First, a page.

Catastrophe with glass
What a thrill—my thumb instead of an onion. –Sylvia Plath
First, I drop the mustard
jar, glass and baby-shit-colored goo all over the floor
and I warily sluice this mess, gather, mop, sweep—
a roll of paper towels applied.
But after, when I pad barefoot into the kitchen,
and post-haste, step on a shard,
(later measured at 11 mm long and 4mm across the wide edge)
I feel stupidly shamefaced.
I briskly pull the shard, marveling at its enormity,
as fresh ruby blood pours from the deep within.
Pours and splatters, not a job for Brawny, and I long
for help, the bottom of my foot is so far away and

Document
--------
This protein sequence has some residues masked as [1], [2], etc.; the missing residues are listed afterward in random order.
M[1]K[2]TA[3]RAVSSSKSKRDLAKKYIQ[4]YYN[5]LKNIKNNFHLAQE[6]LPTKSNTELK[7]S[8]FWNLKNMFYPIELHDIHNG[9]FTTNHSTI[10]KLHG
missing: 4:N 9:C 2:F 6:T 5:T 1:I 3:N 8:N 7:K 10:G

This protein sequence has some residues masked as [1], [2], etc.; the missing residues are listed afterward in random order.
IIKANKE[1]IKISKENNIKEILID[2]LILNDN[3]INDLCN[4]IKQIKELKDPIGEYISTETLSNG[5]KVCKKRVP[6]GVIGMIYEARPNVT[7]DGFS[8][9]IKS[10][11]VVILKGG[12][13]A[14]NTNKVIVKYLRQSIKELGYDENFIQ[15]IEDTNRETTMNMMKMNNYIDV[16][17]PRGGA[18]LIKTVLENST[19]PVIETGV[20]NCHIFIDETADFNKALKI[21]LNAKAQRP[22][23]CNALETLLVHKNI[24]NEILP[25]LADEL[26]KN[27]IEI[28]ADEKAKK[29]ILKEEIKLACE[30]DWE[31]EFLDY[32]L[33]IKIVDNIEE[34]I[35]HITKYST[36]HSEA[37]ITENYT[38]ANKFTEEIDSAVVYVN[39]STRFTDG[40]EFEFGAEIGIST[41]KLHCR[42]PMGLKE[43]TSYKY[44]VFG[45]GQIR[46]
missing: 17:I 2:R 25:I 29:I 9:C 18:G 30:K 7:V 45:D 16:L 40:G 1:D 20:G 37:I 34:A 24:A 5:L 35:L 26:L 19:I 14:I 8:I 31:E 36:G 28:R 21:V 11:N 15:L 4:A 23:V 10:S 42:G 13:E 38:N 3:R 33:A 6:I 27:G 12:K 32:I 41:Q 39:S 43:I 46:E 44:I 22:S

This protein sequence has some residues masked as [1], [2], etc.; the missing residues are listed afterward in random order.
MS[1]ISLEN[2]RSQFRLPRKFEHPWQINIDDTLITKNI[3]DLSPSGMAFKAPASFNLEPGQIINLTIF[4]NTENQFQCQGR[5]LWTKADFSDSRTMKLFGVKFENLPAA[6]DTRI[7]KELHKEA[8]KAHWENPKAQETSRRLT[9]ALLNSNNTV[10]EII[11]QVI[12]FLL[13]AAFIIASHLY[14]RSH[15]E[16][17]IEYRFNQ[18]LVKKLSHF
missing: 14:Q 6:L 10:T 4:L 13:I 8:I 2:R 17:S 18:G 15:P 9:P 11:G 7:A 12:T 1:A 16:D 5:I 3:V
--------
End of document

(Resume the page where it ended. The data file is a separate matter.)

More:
there is so much carpet and tile and rugs to traverse,
to scuttle through cabinets and drawers
for first aid supplies, which prove dreadfully inadequate
to the task. How can I be out of gauze? Will it ever stop?
But when I stumble into bed, pressure dressing intact—floors
can wait till tomorrow for blood patrol, bathroom rugs
soaking in cold water—I am thinking, thinking
how much I love living alone, how long can I hold out?